Sunday, March 22, 2009

Torrone catanese at the market

What do you usually do when you need to get inspired?
Ops, I'm not getting mad, don't worry, no knives :)

When I need inspiration I like wandering about Catania, aimlessly, just look at the people, the places and wait to be brighted with a brillant flash of illumination. Usually, it works. My camera is always with me, you'll never know!

I don't know why but these wandering often lead me to one of my favourite places in Catania: the market. Well, I should say there are two main markets who are worth to visit: the fish market (what a terrific place! I promise I will tell about it soon) and the "fera 'o luni", the central market where you can find almost everything, food, beverages, clothes, shoes, accessories, dress-materials, detergents, soaps of any kind. What do you need? Be sure you can find it there! Any traveller visiting Catania should stop at both markets: you will never forget the people, their shouts, the colours, the smells. You might be shocked or better delighted, in both cases a unique experience.
So, I was there last week and I was lucky enough to find something it is not easy to see: the torrone making.

What's the torrone? It's a kind of noughat made basically of almonds and honey and is very common in Sicily as a sort of dessert, sometimes even a sort of distraction, when you've got that yen to eat something or for pangs of hunger. It's part of the inheritance left by the Arab domination in Sicily (a lot of the Arab tradition is in our food and recipes).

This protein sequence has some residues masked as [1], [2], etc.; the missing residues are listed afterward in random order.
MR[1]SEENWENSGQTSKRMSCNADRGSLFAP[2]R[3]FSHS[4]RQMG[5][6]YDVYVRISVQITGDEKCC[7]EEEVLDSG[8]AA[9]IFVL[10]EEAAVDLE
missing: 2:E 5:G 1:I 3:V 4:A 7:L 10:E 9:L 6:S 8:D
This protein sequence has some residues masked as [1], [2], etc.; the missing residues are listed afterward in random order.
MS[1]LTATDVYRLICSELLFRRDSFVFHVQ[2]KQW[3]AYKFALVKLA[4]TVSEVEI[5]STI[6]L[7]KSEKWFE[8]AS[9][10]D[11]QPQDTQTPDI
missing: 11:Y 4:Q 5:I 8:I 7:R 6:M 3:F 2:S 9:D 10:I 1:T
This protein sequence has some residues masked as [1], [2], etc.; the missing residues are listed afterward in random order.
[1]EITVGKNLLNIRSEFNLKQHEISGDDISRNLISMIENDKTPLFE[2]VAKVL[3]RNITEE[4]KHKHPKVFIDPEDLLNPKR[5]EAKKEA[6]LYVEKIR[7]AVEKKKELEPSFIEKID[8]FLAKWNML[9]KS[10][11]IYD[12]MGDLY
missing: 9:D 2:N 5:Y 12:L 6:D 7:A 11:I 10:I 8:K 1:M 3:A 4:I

I stood bewitched by the maker: his figure quite dramatic, a typical middle-aged Sicilian man of Mediterranean origins, his movements gentle and speed, his eyes dark and brilliant. I'd never seen torrone making before, I was ravished!

I asked him to give me his recipe to make the torrone at home. He was very nice !

1 kg of almonds
1 kg of sugar
4 spoons of honey
Some orange rind finely cut up
Olive oil
Half a lemon

1. Dip the almonds in hot water for a couple of minutes, peel them and then wipe carefully.
2. Pour the almonds, the sugar and the honey into a large pan and cook on a very low flame, stirring continuously to avoid sugar to stick.
3. Prepare the top, preferably a marble one, and wet it with some olive oil. Use a spatula and damp it with the lemon.
4. Wait until the sugar is melted, pour the mixture on the marble top and use the spatula to level it.
When it is cold, cut it in reatnular pieces with a strong knife.

Buon appetito!

© Text and picture by Doriana Briguglio


Anonymous said...

Thanks for posting the recipe. My family in New York has been making this for years. I remember watching Mom make this at home when I was a child, and I have a pretty good recollection of the process. There is a minor difference between what you describe and the process used in my family. Firstly, no honey is used. Also, we did not use orange peel. In regard to the forming process, rather than creating a massive slab and then cutting it, Mom used to take a wooded spoonful of the hot mixture and place it on the marble. Then she used two halves of a lemon, one in each hand, to mold individual pieces into roughly 1 inch by 2 inch chunks. Fianlly, I would use vegetable rather than olive oil to coat the marble so as not to impart that flavor into the torrone.

Anonymous said...

I forgot to mention that Mom used to slice the almonds in half or thirds lengthwise to give the melted sugar more surface area to bond onto the almonds. Also, we are not Sicilian. We hail from Giovinazzo, a small coastal town near Bari. Like the regional dialects in Italy, recipes tend to vary as one moves about the country. That's what I love about being Italian. We take good things and create countless variations, all uniquely delicious.